Chemical Engineering is the profession in which knowledge of mathematics, chemistry, and the other natural sciences gained by study, experience, and practice is applied with judgment to develop economic ways of using materials and energy for the benefit of mankind.
Chemical Engineers design chemical plant equipment and devise processes for manufacturing chemicals and products, such as gasoline, synthetic rubber, plastics, detergents, cement, paper, pharmaceutical products, and electronic materials. A background in chemical engineering offers a number of career options:
Petroleum, chemical, and pharmaceutical companies have been the traditional employers of chemical engineers. However, increasing numbers of chemical engineers are currently being hired by food, electronics, textile, pulp and paper, rubber, metal, cement, plastic, and biotech industries.
What about graduate school options?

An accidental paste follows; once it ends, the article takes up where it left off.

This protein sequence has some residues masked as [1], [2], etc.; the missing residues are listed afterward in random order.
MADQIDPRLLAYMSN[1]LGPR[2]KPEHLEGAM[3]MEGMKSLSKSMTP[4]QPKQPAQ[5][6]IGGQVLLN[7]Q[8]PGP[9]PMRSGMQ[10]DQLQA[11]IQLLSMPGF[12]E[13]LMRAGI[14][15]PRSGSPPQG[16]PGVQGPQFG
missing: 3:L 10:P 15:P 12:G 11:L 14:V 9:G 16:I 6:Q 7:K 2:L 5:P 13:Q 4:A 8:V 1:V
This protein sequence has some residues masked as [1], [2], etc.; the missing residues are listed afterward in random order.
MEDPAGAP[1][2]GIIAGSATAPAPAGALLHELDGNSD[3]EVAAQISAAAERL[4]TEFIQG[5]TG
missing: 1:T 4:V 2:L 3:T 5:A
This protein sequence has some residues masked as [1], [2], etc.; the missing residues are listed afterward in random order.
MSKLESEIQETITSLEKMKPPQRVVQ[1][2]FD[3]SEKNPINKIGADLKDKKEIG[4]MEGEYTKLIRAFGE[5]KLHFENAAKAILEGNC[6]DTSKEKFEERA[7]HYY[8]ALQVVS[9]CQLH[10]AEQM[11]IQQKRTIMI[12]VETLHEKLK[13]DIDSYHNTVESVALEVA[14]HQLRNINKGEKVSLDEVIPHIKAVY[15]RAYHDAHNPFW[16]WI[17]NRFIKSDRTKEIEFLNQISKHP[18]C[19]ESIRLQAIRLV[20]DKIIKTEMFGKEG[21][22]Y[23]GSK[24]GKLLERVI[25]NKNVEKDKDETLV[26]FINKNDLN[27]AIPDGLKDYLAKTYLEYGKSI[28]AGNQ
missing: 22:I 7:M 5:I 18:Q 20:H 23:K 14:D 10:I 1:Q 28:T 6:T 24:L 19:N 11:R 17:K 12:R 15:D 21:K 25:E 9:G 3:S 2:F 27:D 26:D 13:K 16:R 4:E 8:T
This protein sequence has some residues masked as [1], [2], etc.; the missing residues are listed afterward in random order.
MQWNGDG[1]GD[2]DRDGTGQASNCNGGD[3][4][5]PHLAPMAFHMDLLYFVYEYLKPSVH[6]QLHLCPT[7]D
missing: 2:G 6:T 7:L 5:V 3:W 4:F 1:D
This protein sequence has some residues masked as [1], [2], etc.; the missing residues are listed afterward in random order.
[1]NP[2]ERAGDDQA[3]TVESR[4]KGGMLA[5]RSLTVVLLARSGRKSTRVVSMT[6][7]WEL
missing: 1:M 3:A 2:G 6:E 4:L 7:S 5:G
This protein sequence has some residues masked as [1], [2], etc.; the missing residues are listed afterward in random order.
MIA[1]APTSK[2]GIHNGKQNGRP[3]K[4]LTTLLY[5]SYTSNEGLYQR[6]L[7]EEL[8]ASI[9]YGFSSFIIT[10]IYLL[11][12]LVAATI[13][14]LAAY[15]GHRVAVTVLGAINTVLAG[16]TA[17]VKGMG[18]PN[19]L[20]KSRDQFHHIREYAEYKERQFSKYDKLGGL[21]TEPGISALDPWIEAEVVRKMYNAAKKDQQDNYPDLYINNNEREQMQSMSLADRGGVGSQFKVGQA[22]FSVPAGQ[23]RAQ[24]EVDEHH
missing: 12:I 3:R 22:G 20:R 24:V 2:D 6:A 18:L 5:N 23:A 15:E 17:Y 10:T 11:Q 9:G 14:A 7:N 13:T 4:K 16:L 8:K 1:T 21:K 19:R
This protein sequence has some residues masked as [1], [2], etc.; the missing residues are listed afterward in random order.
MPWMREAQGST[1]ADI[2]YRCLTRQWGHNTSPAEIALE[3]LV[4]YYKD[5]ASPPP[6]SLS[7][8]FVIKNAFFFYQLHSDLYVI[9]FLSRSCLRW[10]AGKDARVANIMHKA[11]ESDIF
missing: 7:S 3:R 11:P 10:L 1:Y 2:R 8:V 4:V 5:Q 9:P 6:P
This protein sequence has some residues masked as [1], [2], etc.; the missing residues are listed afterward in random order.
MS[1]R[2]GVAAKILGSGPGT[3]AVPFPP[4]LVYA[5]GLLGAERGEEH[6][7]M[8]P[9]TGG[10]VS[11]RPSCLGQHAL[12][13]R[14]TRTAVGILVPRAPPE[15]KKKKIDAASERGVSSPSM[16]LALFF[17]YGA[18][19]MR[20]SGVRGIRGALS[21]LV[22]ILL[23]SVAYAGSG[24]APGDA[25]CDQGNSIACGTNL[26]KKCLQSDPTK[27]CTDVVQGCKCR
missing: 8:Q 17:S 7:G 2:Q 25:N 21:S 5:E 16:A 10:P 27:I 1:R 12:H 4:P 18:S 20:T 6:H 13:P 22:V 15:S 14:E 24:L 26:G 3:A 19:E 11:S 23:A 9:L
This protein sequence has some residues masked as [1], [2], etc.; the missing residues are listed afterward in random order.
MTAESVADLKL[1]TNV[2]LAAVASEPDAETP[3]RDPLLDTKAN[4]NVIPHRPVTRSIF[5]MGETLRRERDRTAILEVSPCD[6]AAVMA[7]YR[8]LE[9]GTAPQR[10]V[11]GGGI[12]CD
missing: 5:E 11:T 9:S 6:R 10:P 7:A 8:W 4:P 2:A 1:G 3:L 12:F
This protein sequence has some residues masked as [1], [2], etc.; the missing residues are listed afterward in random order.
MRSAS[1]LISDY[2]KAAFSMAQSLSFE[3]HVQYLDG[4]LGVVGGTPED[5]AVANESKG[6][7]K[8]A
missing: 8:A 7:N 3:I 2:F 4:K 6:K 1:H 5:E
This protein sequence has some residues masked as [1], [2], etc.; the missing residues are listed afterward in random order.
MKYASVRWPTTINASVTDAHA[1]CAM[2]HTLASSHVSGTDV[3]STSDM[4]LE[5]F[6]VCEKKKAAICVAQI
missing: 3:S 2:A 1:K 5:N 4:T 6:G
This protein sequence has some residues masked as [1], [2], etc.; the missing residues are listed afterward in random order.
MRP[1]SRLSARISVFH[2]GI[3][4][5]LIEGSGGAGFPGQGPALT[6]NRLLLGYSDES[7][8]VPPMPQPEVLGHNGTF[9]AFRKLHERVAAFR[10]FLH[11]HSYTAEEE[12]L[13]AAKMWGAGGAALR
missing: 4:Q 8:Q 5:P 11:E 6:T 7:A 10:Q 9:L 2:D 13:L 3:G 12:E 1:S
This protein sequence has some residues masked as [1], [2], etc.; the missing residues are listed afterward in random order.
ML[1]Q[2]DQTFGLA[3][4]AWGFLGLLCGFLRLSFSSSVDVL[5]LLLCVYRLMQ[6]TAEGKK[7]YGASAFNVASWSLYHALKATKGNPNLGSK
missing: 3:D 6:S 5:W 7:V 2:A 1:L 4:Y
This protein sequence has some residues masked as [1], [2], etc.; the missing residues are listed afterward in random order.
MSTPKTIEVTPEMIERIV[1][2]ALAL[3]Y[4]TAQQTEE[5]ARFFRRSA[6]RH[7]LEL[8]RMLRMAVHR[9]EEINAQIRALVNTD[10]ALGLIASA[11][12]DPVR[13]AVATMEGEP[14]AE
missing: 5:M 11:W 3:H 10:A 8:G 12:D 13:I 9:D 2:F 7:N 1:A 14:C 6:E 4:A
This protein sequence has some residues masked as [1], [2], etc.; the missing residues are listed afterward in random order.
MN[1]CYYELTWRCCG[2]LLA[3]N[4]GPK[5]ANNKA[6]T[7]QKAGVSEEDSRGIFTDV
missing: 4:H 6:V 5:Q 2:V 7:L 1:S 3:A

The chemical industry employs a large number of chemical engineers with masters and doctoral degrees for jobs that involve a research component. A doctoral degree is required for an academic position. Graduate research can open the door to a life of enquiry that is intellectually challenging and professionally satisfying.
A chemical engineering undergraduate degree is also a viable "pre-med" option since all the courses required to take the medical entrance (MCAT) are part of a standard chemical engineering bachelors curriculum. About 5-10% of an entering medical school class consists of chemical engineers.
An undergraduate degree in chemical engineering coupled with some industrial experience can be leveraged to attend management school. An MBA can significantly enhance one's chances of career advancement in the chemical industry.
Some chemical engineering majors also choose to go to law school, typically to specialize in patent law. This is a particularly lucrative field in today's technologically advanced society.
NACE Spring 2011 Salary Survey for average starting salaries at the B.S. level:
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